Discovering new attitude, new hope for Northern Minnesota

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What if the economic prospects in Northern Minnesota aren’t nearly as bad as people make them out to be, but will get much worse if we don’t act soon? What if a working plan for a better future will require an entirely different way of thinking, but there is a solution if we’re willing to work hard?

This month I was honored to be invited to do some guest writing for the Blandin Foundation in Grand Rapids, Minnesota. I was tasked with researching the concept of “Brain Gain” for a post on their blog, which is a nationally-recognized source of information on rural broadband and innovative economic development.

“Brain Gain” is a catchphrase that goes beyond its simplistic label. It’s the notion that rural Minnesota is attracting young professionals back in ways that have gone largely unnoticed. The Brain Gain theory directs economic developers to focus efforts on harnessing the power of returning young professionals and newcomers for self-generating, entrepreneurial growth.

I did some reading and had informative discussions with two leading sociologists who write on this topic: University of Minnesota Extension sociologist Ben Winchester and author Robert Bell, who co-authored the new book “Brain Gain.”

Read the whole post here. What follows is just a taste:

“We are seeing for the first time in the history of the world that ‘location, location, location’ is becoming less and less important,” said Bell from his office in New York. “It’s never unimportant, but the ability to transact almost anything instantaneously online has all kinds of disruptive impacts on the world, but offers rural areas a hope they’ve never seen before. It will take people awhile to realize how powerful this opportunity is. It’s not like a highway that someone builds to your town, but something you have to build yourself.”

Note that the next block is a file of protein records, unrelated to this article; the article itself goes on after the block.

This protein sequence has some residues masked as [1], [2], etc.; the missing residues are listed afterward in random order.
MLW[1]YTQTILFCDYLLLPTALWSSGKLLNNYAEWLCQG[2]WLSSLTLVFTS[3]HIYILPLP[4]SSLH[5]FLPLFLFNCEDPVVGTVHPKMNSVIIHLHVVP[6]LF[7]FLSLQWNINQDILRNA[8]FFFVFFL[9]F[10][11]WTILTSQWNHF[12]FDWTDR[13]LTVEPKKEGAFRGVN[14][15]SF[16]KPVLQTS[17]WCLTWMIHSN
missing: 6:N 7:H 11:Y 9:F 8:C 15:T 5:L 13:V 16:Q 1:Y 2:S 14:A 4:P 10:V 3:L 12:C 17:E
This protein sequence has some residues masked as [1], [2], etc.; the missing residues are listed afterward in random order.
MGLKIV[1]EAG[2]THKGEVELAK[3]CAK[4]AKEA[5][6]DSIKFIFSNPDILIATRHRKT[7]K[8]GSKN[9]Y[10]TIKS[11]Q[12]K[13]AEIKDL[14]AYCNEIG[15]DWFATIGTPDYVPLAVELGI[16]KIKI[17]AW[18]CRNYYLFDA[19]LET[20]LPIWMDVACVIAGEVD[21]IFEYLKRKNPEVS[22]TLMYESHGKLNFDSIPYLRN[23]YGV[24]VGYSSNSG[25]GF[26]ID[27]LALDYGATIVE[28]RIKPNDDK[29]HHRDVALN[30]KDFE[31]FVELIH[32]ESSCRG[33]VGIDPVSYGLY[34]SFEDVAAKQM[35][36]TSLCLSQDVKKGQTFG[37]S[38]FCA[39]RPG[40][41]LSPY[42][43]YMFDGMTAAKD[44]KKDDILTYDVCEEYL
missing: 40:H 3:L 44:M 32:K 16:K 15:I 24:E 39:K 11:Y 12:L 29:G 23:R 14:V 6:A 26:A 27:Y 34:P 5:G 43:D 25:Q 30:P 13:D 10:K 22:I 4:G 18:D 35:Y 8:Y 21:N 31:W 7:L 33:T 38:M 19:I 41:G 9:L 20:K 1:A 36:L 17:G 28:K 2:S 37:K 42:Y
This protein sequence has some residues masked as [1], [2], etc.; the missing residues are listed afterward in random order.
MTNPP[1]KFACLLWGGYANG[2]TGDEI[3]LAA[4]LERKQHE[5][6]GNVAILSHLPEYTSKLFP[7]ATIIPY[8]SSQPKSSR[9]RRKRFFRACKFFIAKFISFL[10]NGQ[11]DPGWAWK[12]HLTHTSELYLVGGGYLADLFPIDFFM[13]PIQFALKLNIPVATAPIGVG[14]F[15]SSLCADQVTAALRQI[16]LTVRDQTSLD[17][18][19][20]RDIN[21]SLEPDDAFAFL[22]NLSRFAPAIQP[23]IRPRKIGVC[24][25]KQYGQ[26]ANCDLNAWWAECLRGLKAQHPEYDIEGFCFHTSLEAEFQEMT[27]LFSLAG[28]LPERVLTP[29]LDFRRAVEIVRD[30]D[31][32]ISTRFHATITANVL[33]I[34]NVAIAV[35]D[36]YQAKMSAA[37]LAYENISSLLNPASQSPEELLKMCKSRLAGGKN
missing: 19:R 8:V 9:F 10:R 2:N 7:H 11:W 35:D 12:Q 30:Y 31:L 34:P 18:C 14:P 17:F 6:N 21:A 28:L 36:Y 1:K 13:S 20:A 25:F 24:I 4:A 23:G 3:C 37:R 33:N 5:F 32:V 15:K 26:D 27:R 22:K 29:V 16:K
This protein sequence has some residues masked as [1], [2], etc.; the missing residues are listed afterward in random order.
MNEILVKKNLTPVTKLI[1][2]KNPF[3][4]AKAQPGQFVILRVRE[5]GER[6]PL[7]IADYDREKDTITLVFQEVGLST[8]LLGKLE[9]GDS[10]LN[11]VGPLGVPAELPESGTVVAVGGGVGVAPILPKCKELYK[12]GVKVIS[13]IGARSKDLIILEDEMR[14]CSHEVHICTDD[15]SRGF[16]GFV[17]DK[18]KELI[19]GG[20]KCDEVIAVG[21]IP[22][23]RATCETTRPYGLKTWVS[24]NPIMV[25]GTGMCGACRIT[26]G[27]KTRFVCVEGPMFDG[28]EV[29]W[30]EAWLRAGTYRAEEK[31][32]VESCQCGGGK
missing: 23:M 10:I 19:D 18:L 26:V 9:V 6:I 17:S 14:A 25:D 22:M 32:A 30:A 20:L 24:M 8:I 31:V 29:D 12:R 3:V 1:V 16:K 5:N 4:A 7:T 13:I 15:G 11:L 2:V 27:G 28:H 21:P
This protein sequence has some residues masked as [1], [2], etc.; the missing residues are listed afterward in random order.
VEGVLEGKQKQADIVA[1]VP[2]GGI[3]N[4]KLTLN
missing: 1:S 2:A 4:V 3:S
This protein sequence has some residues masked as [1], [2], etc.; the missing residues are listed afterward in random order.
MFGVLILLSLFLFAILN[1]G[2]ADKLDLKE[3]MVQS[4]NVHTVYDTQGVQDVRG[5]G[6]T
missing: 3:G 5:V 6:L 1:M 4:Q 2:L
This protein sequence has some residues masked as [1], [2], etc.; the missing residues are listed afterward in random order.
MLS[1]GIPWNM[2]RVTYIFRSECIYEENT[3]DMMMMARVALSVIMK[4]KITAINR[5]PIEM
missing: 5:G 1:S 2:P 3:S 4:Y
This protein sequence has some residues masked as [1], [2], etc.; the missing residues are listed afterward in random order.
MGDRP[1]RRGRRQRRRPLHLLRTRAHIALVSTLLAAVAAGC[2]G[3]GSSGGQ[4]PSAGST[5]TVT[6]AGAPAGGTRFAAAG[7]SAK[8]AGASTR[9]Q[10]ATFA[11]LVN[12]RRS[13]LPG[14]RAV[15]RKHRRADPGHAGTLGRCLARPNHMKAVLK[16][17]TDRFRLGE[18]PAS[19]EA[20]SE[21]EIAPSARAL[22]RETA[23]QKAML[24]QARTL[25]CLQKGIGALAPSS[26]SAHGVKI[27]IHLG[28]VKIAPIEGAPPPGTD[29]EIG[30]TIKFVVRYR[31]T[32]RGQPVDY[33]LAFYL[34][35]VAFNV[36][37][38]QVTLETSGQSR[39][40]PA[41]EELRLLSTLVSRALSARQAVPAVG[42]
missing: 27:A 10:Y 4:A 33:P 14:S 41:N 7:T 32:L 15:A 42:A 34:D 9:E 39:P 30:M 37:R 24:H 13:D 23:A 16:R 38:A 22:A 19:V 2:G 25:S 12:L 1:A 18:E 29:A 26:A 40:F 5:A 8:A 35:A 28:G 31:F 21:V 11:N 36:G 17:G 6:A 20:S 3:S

For communities that have depended on natural resources, whether that’s farming, logging or mining, it can be difficult to realize that potential, Bell said.

“You are constructing a new economy on top of the old one,” said Bell. “You don’t want to get rid of the old one, but how do you produce another level? You have to start from square one. You have to have infrastructure. You have to have people who know how to use that infrastructure to create knowledge and value.”

You can read “Rural Minnesota’s ‘Brain Gain'” in its entirety at the Blandin Foundation blog.

Comments

  1. Jesse Powell says:

    I can definitely speak to this. I love rural northern MN (I’m from Bigfork, go Huskies!) and I want nothing but to come back to the area when I am done with law school. The community and family bonds provided by the region are second-to-none, and I’ve lived elsewhere. The region offers boundless activities and experiences for those that embrace them, and I am very lucky so many young professionals from the Cities come up here for a starter job, then head back when one opens closer to the metro.

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